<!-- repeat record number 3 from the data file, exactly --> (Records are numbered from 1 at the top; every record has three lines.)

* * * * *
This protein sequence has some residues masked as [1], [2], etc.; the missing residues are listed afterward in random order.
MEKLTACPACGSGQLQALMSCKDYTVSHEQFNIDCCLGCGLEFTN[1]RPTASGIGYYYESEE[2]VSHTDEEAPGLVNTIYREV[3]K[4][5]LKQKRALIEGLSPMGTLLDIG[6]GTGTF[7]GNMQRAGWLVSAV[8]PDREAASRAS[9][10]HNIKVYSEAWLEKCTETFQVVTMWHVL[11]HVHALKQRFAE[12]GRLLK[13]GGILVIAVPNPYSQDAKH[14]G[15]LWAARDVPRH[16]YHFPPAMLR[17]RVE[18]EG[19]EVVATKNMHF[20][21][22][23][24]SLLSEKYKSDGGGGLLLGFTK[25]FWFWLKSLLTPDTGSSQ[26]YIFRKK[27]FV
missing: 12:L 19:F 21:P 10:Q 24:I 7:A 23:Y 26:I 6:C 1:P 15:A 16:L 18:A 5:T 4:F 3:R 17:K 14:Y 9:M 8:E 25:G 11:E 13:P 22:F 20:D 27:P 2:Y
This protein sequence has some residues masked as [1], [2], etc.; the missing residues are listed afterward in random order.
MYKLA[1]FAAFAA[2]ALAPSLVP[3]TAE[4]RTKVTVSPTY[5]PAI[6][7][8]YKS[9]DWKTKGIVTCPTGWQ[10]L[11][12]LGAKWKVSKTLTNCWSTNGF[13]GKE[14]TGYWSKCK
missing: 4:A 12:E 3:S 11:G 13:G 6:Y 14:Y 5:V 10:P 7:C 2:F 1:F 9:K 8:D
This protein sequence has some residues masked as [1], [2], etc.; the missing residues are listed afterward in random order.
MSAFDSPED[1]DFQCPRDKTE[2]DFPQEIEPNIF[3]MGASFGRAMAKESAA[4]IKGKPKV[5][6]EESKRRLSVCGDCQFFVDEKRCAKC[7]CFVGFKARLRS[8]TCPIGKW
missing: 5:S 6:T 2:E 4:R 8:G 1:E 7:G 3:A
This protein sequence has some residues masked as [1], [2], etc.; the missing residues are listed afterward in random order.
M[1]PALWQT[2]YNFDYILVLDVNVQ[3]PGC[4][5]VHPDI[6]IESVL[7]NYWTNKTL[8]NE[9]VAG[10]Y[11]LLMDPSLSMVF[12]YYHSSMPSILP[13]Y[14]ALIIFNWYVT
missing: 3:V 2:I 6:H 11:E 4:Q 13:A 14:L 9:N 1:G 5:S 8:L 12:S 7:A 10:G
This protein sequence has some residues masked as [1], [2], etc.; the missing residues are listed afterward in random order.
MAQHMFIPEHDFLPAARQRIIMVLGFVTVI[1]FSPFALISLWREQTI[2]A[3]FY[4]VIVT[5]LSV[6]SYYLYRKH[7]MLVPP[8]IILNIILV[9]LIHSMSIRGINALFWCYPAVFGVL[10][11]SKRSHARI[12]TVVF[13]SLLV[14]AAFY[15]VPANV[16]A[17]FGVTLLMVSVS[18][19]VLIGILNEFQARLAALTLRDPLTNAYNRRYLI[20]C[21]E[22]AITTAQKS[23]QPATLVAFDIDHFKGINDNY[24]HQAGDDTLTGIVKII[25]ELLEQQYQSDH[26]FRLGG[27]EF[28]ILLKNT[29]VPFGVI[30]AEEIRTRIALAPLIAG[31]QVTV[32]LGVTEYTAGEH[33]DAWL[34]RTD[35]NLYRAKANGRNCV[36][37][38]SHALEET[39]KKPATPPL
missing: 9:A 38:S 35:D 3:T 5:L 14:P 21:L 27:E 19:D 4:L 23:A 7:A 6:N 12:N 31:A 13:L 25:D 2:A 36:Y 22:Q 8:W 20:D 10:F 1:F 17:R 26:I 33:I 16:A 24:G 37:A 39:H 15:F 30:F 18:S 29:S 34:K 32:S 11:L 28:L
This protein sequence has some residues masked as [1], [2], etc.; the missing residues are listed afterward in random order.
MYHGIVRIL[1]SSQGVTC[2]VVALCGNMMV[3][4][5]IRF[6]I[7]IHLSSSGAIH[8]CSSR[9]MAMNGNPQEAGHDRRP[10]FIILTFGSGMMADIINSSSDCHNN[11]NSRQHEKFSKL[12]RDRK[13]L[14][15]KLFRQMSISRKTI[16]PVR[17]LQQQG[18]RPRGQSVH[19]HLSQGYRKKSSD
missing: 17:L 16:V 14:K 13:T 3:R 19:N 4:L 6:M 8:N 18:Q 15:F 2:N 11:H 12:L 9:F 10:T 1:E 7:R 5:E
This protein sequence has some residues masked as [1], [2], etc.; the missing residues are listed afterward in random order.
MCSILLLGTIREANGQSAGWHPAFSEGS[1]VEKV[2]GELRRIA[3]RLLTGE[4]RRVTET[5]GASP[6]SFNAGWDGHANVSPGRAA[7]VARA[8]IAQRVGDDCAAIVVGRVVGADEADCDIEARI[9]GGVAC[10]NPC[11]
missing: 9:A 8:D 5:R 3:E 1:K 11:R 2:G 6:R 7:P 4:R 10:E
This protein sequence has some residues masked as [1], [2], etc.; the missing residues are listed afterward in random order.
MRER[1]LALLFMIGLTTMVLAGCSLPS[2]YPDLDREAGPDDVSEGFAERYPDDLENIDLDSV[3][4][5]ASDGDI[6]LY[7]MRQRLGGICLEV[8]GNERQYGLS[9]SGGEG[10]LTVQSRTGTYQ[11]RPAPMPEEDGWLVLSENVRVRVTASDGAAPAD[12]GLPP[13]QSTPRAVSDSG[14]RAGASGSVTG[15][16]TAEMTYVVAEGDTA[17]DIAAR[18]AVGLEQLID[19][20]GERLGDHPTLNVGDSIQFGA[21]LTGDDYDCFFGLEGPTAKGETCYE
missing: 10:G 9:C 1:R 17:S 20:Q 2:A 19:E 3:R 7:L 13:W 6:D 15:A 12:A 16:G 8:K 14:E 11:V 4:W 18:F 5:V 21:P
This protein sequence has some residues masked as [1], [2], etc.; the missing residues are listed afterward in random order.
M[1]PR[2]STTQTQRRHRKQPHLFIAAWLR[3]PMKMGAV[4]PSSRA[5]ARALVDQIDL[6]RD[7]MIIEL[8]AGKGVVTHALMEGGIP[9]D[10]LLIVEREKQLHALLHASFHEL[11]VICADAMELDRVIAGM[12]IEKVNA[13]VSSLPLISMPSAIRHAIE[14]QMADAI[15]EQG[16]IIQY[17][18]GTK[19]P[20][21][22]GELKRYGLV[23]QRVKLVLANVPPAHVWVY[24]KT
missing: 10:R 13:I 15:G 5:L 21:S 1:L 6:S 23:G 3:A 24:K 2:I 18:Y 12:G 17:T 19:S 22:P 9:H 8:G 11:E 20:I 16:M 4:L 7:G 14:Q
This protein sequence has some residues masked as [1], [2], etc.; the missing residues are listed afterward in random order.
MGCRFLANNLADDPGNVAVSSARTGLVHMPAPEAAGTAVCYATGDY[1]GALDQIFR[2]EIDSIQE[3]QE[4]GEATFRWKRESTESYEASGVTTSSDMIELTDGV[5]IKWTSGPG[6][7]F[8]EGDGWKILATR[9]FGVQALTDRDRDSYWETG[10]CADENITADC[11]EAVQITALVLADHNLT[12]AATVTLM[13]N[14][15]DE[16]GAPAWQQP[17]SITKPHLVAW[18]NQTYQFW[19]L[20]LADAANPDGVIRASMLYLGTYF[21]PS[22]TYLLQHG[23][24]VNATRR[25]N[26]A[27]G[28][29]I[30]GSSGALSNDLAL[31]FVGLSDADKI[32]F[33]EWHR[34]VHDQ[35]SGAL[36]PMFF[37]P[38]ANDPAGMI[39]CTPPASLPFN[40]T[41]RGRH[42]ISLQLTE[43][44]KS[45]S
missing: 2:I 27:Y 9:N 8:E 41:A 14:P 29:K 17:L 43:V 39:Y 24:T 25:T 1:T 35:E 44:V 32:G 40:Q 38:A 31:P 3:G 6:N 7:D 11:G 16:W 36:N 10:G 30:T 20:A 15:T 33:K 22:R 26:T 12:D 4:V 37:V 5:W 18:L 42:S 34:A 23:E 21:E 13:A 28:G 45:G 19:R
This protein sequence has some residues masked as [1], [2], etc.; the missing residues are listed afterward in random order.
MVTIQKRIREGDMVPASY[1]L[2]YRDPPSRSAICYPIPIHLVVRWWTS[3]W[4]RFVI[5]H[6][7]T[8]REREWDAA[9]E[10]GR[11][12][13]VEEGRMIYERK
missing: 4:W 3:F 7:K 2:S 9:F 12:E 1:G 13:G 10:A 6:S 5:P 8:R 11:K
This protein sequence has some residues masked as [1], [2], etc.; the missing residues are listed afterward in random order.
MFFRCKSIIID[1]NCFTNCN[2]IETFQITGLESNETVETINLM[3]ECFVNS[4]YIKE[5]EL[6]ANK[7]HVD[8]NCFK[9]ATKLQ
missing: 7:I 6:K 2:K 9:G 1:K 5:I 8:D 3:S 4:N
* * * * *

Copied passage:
This protein sequence has some residues masked as [1], [2], etc.; the missing residues are listed afterward in random order.
MSAFDSPED[1]DFQCPRDKTE[2]DFPQEIEPNIF[3]MGASFGRAMAKESAA[4]IKGKPKV[5][6]EESKRRLSVCGDCQFFVDEKRCAKC[7]CFVGFKARLRS[8]TCPIGKW
missing: 5:S 6:T 2:E 4:R 8:G 1:E 7:G 3:A